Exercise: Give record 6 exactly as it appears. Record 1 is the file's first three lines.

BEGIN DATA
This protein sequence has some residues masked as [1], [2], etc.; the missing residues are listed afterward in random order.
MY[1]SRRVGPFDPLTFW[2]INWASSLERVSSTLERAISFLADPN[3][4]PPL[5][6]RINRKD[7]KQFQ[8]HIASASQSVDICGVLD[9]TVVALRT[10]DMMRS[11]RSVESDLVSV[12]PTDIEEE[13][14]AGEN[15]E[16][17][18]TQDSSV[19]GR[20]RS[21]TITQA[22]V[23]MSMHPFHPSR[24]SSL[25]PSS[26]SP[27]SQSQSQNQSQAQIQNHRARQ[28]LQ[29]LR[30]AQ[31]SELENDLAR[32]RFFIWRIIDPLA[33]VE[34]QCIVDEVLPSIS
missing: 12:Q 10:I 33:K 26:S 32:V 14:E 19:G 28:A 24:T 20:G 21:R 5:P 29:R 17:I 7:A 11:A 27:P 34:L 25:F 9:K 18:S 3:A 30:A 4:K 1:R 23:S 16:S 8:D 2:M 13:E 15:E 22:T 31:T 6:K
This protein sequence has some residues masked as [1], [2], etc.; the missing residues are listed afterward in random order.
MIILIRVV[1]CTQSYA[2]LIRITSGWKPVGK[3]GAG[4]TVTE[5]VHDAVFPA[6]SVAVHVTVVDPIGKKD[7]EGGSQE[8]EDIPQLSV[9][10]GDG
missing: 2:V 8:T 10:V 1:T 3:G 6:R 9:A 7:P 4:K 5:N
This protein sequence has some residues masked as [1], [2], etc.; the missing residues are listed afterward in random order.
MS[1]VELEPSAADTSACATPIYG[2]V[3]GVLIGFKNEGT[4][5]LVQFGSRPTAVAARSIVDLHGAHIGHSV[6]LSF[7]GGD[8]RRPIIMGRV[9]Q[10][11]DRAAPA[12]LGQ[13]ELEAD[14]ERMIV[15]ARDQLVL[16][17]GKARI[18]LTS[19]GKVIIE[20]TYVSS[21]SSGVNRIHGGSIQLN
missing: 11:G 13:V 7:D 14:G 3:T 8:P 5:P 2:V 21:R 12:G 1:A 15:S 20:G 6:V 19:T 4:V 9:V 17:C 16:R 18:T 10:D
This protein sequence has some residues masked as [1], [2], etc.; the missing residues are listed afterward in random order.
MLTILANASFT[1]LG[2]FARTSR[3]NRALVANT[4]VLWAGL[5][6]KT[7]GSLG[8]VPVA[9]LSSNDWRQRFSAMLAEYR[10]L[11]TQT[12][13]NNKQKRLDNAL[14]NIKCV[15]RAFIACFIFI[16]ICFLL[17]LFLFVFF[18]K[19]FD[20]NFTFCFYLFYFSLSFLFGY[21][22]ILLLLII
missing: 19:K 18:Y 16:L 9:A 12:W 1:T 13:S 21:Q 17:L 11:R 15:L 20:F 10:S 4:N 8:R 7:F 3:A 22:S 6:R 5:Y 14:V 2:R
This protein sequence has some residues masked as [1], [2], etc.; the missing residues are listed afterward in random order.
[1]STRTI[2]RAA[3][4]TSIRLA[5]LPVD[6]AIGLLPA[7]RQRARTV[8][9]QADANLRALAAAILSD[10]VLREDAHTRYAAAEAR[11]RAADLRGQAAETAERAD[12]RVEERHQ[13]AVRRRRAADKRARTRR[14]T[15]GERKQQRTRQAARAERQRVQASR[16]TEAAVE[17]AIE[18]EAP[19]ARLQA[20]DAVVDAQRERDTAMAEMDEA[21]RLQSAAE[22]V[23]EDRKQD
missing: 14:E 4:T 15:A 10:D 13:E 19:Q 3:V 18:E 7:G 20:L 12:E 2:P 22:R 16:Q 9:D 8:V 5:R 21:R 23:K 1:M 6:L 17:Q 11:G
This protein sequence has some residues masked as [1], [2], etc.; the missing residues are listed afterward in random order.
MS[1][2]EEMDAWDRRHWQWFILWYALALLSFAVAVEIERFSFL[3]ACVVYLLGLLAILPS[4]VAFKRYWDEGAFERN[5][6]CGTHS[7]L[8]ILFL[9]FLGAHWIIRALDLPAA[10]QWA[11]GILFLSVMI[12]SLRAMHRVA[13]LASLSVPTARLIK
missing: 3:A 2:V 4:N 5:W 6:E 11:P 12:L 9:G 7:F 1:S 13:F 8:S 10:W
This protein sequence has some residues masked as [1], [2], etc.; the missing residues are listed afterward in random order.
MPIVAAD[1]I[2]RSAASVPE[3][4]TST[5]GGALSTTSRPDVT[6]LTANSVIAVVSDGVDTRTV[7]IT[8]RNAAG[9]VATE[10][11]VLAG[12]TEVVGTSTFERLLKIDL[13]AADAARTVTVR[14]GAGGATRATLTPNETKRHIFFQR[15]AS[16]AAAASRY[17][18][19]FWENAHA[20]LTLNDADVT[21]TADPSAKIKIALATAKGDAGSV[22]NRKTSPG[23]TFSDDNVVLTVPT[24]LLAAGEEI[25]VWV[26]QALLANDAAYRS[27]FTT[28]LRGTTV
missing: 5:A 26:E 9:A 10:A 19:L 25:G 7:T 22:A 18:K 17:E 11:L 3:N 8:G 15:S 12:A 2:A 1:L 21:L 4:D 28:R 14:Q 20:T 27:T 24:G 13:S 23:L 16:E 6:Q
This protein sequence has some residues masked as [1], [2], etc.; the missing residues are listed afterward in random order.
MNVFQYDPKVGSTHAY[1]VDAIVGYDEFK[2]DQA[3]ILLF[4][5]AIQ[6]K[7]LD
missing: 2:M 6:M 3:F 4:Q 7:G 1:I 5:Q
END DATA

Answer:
This protein sequence has some residues masked as [1], [2], etc.; the missing residues are listed afterward in random order.
MS[1][2]EEMDAWDRRHWQWFILWYALALLSFAVAVEIERFSFL[3]ACVVYLLGLLAILPS[4]VAFKRYWDEGAFERN[5][6]CGTHS[7]L[8]ILFL[9]FLGAHWIIRALDLPAA[10]QWA[11]GILFLSVMI[12]SLRAMHRVA[13]LASLSVPTARLIK
missing: 3:A 2:V 4:N 5:W 6:E 11:P 12:L 9:G 7:F 1:S 13:F 8:S 10:W